Earlier this month, we hosted the ninth annual Trust for Sustainable Living (TSL) International Schools Essay Competition and Debates, bringing together a keen group of students from all over the world for debate and discussion on sustainability, conservation and saving the environment.
This year’s theme was “Life on Land”, inspired by the United Nations Sustainable Development Goal #15, in alignment with Stewards of the Future, a priority program of the 29th Lieutenant Governor, the Honourable Judith Guichon, which focused on land stewardship.
Ines, a student from British Columbia and participant at TSL, took part in Stewards of the Future through her school’s Green Club. This year their focus was on bees—meeting with bee keepers, visiting a bee farm and learning what kind of native plants to grow around campus to attract local bees. She was excited to learn about environmental initiatives taking place in other countries and is looking forward to taking back ideas from other schools to her own, sharing details on a waste sorting project she’d heard about.
Sapna, a student from South Africa and TSL essay champion, cited the debates as her favourite experience at TSL, even though it meant taking on some new experiences:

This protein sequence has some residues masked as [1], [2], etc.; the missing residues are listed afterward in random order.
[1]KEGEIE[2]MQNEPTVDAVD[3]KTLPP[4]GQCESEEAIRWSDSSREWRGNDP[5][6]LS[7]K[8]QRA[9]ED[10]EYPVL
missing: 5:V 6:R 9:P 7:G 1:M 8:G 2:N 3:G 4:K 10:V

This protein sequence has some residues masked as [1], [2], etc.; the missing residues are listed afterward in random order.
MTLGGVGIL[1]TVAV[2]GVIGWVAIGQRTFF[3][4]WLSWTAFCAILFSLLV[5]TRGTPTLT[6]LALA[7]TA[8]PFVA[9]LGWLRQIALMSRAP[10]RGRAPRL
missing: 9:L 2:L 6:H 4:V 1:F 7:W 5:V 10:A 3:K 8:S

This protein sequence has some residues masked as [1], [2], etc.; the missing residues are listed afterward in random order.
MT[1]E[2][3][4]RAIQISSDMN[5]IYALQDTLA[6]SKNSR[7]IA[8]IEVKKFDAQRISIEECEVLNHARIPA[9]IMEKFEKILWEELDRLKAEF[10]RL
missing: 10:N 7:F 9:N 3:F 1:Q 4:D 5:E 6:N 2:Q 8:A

“I was quite nervous,” she said, “but then afterwards I felt a sense of accomplishment. It stretched me to think of new ideas, to connect what’s happening in this world and think quite deeply about how to create solutions. I looked at what my school was doing and tried to connect those pieces.”
She also left Government House feeling inspired. “Before this competition, I wasn’t aware that youth could do so much, that we actually have power! Our Eco Club can spread the message that youth have influence, we can influence our parents, that we can start projects and campaigns.”
“It was amazing to meet people from around the world and get a sense of their perspectives.” Said Cailtin, a British Columbian student. She was especially keen on adding contacts to an online messaging group, set up to share information and ideas amongst her new friends from the conference.
Emma, a student from British Columbia, was also enthusiastic at having the world open to her at TSL: “It was really cool to share these experiences together. I’m going to bring the global aspect back to my school, share what they’re doing in places like Serbia and South Africa.”
The spirit of collaboration, joy of new friendships and a common goal in doing the best for the environment brought Ines, Emma, Caitlin and Sapna together at Government House. Their collective message to their classmates, parents and communities is simple: that we are all citizens of the earth who share responsibility for each other and for the planet, and that we must act accordingly.
We need the voices and leadership of youth more than ever, which is why I am thrilled to launch the LG Youth Advisory Council, a group of 12 young people who will advise me on relevant issues impacting them and identify ways to engage the next generation of British Columbians. If you know anyone who might be interested pleasure encourage them to apply. You can also help by sharing the application on Facebook or Twitter.